One of the more interesting projects on Kickstarter, to me, is the Buccaneer 3D printer from Pirate3D. There’re a number of reasons, most importantly being that 3D printing is cool, and that they are a Singapore company. A startup, involving folks from NUS and NTU. Then, of course, it’s also really affordable, and designed to be a consumer appliance.
Like many other Kickstarter projects, the Buccaneer was severely delayed. What was promised in to ship in February 2014 eventually happened only in June 2015. But, of course, better late than never. I’m really glad that Pirate3D persevered, kept their house in order, and shipped. You can never be too sure nowadays when even highly successful Kickstarter projects can flop.
3D printers don’t come cheap. They used to be very very expensive. So when projects like Makerbot, Printerbot, and other similar came along promising cheap 3D printing, well, honestly, they just weren’t cheap enough. Then Buccaneer came along, launching from only US$247 (US$297 with shipping) for early birds.
The Buccaneer is different from many other 3D printers at its time in 2013. It actually looks pretty, like it’s something that you’d have and use at home, a consumer-ready appliance. It’s not at all like a science lab contraption.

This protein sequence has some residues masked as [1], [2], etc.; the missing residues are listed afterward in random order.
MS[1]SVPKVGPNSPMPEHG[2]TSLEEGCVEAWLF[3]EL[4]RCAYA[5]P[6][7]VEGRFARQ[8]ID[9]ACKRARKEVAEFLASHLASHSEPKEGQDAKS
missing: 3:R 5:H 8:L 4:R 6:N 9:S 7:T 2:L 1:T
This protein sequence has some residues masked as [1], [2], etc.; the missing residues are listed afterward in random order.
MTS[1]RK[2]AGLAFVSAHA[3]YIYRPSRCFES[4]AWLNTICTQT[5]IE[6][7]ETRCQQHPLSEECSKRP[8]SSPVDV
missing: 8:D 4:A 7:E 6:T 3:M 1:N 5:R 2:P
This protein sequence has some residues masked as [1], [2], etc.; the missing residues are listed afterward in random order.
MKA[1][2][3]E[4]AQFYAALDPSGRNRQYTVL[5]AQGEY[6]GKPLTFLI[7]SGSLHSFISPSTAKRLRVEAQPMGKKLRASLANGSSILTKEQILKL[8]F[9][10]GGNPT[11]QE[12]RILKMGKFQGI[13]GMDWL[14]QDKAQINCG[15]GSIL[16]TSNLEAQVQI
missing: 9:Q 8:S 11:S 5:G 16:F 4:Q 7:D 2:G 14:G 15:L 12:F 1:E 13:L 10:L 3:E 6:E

Geeks and techies, of course, may not care too much about the looks of a printer. What matters is if it can print, how well does it print, and for many people too, if it is affordable. Well, it is affordable through the Kickstarter campaign. What about the technical specifications? Take a look:
- Wi-Fi connected
- 130 x 96 x 139 mm print volume
- 50 microns layer resolution
- 1.75 mm filament diameter
- 400 g filament cartridge capacity
- Print apps for Windows, iOS and Android
The web-based printing interface seems to have pretty much moved into native apps, which unfortunately doesn’t include support for Mac. The Wi-Fi access seems to be rather iffy too. I’ll write about that in a more detailed review another time.
The Buccaneer uses fused filament fabrication technology. Basically, this means it melts filament and extrudes it onto a print surface, building up a print object layer by layer until it is completed.
The consumables, meaning the 1.75 mm plastic filament spools, are standard types which you can buy from elsewhere. You might not get the same cartridge size to fit the Buccaneer, but you can always reuse the one that came with the printer. Or, you could just forgo the cartridge, although that might leave you with a mess of spooled plastic to manage. You are not stuck with Pirate3D for your future consumables.
This post is a quick preview of the Buccaneer. Overall, the Buccaneer looks to be pretty well made, but the software could do with some improvements. Look out for more detailed review in a later post!